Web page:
Fix unfairness in the student loan repayment program. Currently, some House staff get more student loan benefits than others through a quirk in the way this important program was set up. The House should change the student loan repayment program so that all staff have equal opportunity to equal benefits. Instead of doling out these benefits per office they should be apportioned per employee, just like other employment benefits. Currently, each office receives the same amount and independently decides how to distribute it among staff. If one office has four staffers utilizing the program, and another office has two, the staffers in the office with fewer participating could be getting greater benefits. Would you distribute transit benefits this way, with one office giving some staff $150 per month in pre-tax benefits and another office giving staff $200? We recommend changing the student loan repayment program to replicate transit or health care benefits and transfer all administration of the program to institutional offices of the House.
Raise the staffer-per-office cap. The number of staff per office in the House was established by law in 1979. Can you name me any other industry that established a maximum cap on employees during the disco era? The Select Committee on the Modernization of Congress has recommended raising the cap on the number of staff currently serving in member offices. This recommendation also was included in a little-noticed House inspector general report released last month. This limit often prevents offices from offering opportunities to worthy employees or intern candidates. For example, we know of many offices that could accommodate more part-time staff or paid interns if the cap was changed. And, if there is resistance to lifting or eliminating the staff ceiling, perhaps consider a carve-out that certain individuals would not count against the ceiling, such as interns, veterans, individuals with disabilities, etc.
Enhance the diversity of congressional staff. The Congressional Management Foundation began documenting the demographics of congressional staff in the 1980s. This important work was continued recently by the Joint Center for Political and Economic Studies, and the House Office of Diversity and Inclusion released an amazing interactive report in 2021. Of course, there are logical social justice reasons for diversifying the congressional workforce, but there are managerial reasons as well. In the private sector, research has demonstrated that more diverse businesses are more profitable. A 2001 CMF study showed that 3.1 percent of staff in a “leadership” position in Senate personal offices were Black. A similar study by the Joint Center examining top staff in Senate offices for 2015-2020 showed no change. A Congress that does not reflect the constituents it represents can hardly be called a “representative body.” Congress needs to make significantly more investments in diversifying their workforce in all senses of the word.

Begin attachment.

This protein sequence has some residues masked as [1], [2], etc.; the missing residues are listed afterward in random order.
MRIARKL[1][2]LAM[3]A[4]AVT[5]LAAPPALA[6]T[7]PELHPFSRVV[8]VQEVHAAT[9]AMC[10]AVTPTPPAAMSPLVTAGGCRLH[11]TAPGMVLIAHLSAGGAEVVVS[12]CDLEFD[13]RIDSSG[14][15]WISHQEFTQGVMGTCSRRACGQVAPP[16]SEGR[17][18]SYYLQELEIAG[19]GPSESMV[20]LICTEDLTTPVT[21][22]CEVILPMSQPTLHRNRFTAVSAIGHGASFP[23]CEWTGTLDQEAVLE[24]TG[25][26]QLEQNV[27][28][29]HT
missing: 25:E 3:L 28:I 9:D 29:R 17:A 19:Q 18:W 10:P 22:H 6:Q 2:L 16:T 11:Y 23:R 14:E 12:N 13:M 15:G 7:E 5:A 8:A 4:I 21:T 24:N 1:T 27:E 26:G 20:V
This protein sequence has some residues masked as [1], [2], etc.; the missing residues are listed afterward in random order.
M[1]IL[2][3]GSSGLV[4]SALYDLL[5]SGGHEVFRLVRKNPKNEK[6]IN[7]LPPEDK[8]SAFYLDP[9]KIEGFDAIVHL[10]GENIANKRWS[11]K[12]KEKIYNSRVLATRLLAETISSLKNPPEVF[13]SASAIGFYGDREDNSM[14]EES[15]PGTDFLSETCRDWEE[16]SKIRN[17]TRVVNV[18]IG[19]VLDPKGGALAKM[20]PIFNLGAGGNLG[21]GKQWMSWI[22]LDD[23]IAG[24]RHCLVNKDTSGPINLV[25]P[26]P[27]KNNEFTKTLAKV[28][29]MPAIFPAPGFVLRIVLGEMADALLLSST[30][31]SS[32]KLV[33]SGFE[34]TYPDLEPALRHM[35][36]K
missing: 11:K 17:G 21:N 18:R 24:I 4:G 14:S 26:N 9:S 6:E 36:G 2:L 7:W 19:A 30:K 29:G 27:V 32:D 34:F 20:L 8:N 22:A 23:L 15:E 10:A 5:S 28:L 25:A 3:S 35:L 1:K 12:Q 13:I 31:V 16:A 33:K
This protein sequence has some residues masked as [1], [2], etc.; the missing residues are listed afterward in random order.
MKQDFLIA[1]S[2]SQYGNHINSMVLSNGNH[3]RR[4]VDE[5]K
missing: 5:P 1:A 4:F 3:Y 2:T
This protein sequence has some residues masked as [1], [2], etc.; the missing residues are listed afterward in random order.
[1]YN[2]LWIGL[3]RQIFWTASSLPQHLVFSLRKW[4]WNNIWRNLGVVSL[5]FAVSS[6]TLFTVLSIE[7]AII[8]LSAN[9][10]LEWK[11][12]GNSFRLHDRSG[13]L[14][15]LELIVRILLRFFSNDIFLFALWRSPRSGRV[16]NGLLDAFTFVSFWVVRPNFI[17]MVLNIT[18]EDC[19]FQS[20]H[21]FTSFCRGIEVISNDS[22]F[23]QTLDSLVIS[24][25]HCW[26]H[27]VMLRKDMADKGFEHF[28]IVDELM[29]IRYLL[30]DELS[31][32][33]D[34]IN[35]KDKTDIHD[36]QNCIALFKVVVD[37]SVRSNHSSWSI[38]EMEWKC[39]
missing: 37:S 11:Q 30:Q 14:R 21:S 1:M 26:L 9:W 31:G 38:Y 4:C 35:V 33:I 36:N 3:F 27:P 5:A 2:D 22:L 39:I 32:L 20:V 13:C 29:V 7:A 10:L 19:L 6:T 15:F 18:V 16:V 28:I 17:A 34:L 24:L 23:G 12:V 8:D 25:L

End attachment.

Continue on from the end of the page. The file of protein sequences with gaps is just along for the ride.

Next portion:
The comments from “Dear White Staffers” also suggest that staffers don’t know, or are afraid to exercise, their rights as employees. The Office of Congressional Workplace Rights was set up just for this purpose. The House of Representatives recently established a new onboarding program for employees — just like you might experience in a company — which includes information on employee rights. The Senate needs to follow this example to ensure employees have a voice in their workplace and treatment.
These are just some basic proposals Congress should adopt. The Select Committee on the Modernization of Congress has dozens more, all worthy of consideration. And, we have not even touched on the individual improvements members of Congress and congressional managers should adopt, which can only be done on an office by office basis. And we’re pained to point out that there are not just managerial reasons for improvement. In recent years two members of Congress were forced to resign over the mismanagement of their offices: one for alleged financial malfeasance and another for allowing an apparent hostile work environment to continue. An improved office culture results in lower turnover and a more engaged team, resulting in political benefits to the member of Congress.
While it’s always easy to bash Congress, dismissing it as a backward and hostile work environment does not provide a complete picture of congressional staff and Congress as a workplace. In a 2011 CMF survey we asked a simple question: “What does working in Congress mean to you?” We received more than 600 positive comments, nearly all proclaiming the employees’ patriotism and humbly conveying how honored they felt to be public servants.
While the working conditions in Congress may have deteriorated in recent years and enthusiasm for public service diminished because of the pandemic, threats and attacks, one thing hasn’t changed: Congress is still populated with an amazing group of public servants dedicated to improving the lives of the American people. House and Senate leaders have a responsibility to create the type of workplace where these public servants can grow and thrive as professionals in the service of the nation.